In the vote on fast-track, the measure was approved in a 219-211 vote. Twenty-eight Democrats backed fast-track, while 54 Republicans voted “no.”
[Roll No. 362. Yes: Franks, McSally, Salmon, Schweikert — No: Gallego, Gosar, Grijalva, Kirkpatrick, Sinema]
Labor groups, including the AFL-CIO, lobbied Democrats to oppose TAA as part of a last-ditch effort to keep the fast-track legislation from coming up for a vote.
Rep. Rosa DeLauro (D-Conn.), who spearheaded the revolt, said that the TAA measure was “underfunded and wouldn’t do enough to help displaced workers.”
“It comes down to one question: Do we support hard-working Americans or do we abandon them?” DeLauro said. “A vote for these bills is a vote against jobs and it’s a vote against wages.”
Other Democrats who oppose the fast-track bill rebuked their colleagues for opposing TAA, arguing the vote threatens to keep the assistance from being part of the final package sent to Obama.
“I refuse to put displaced workers at risk for the sake of a political tactic,” said Rep. David Price (D-N.C.).
The New York Times reports, House Rejects Trade Bill as Democrats Spurn Obama:
House Democrats rebuffed a dramatic personal appeal from President Obama on Friday, torpedoing his ambitious push to expand his trade negotiating power — and, quite likely, his chance to secure a legacy-defining trade accord spanning the Pacific Ocean.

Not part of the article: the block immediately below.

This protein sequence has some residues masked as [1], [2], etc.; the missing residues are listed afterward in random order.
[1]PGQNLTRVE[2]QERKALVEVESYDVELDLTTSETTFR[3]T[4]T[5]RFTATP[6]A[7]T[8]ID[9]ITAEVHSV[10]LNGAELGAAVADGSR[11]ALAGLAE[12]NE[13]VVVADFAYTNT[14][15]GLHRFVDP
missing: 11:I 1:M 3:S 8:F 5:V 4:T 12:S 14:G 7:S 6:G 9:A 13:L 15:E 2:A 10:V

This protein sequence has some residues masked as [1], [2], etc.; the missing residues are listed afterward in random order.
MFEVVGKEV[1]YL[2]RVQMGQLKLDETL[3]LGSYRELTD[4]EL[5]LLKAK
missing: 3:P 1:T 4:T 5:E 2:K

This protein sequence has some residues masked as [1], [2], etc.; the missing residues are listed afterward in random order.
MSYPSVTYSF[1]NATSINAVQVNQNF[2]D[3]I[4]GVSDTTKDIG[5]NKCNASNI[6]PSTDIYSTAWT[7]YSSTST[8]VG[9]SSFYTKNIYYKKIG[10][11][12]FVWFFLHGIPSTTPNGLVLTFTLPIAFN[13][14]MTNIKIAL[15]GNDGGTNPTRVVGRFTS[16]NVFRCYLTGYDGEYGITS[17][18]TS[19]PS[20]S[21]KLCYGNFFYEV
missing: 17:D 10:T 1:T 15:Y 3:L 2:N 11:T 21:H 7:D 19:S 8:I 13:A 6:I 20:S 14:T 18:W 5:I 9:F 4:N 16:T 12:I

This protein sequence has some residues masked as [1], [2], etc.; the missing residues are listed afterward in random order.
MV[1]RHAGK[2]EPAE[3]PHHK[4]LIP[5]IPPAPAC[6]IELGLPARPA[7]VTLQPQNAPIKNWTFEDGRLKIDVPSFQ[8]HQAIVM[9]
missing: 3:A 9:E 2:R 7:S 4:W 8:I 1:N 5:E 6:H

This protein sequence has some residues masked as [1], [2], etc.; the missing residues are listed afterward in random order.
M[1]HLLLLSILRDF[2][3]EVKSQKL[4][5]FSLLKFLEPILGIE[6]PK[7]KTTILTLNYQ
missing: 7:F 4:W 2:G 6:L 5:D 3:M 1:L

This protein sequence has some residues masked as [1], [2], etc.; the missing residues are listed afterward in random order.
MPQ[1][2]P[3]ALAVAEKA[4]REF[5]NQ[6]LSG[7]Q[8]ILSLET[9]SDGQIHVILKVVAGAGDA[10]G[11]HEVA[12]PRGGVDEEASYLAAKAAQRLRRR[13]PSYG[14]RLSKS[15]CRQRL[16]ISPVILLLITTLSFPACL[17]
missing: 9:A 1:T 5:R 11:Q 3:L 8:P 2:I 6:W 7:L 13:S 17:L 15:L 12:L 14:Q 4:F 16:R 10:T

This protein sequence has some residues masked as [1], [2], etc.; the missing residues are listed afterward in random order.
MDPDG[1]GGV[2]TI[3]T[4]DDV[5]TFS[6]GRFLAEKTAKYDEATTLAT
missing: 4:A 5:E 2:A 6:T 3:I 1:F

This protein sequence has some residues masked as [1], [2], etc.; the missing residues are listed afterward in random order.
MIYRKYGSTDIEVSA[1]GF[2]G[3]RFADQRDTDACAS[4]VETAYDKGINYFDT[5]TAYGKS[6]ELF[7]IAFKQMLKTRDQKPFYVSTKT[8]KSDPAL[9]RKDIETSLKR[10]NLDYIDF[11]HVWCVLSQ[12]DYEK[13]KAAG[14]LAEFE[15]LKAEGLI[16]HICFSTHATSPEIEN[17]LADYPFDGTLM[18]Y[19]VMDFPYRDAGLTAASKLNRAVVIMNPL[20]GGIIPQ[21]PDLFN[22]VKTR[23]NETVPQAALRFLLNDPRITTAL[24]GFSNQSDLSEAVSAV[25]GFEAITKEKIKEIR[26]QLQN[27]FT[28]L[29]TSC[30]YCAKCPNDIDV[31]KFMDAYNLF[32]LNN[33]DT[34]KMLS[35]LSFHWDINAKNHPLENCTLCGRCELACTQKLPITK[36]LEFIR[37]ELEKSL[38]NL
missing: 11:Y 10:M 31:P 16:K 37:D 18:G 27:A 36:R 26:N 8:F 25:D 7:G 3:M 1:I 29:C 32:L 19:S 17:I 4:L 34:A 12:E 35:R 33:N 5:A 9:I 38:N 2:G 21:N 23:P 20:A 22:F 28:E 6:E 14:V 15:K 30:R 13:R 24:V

In a remarkable rejection of a president they have resolutely backed, House Democrats voted to kill assistance to workers displaced by global trade, a program their party created and has stood by for four decades. By doing so, they brought down legislation granting the president trade promotion authority — the power to negotiate trade deals that cannot be amended or filibustered by Congress — before it could even come to a final vote.
“We want a better deal for America’s workers,” said Representative Nancy Pelosi of California, the House minority leader who has guided the president’s agenda for two terms and was personally lobbied by Mr. Obama until the last minute.
Republican leaders tried to muster support from their own party for trade adjustment assistance, a program they have long derided as an ineffective waste of money and sop to organized labor. But not enough Republicans were willing to save the program.
Republican leaders then passed a stand-alone trade promotion bill, but that would force the Senate to take up a trade bill all over again. And without trade adjustment assistance alongside it, passing trade promotion authority in the Senate would be highly doubtful.
The Washington Post reports, House derails trade deal in a blow to Obama: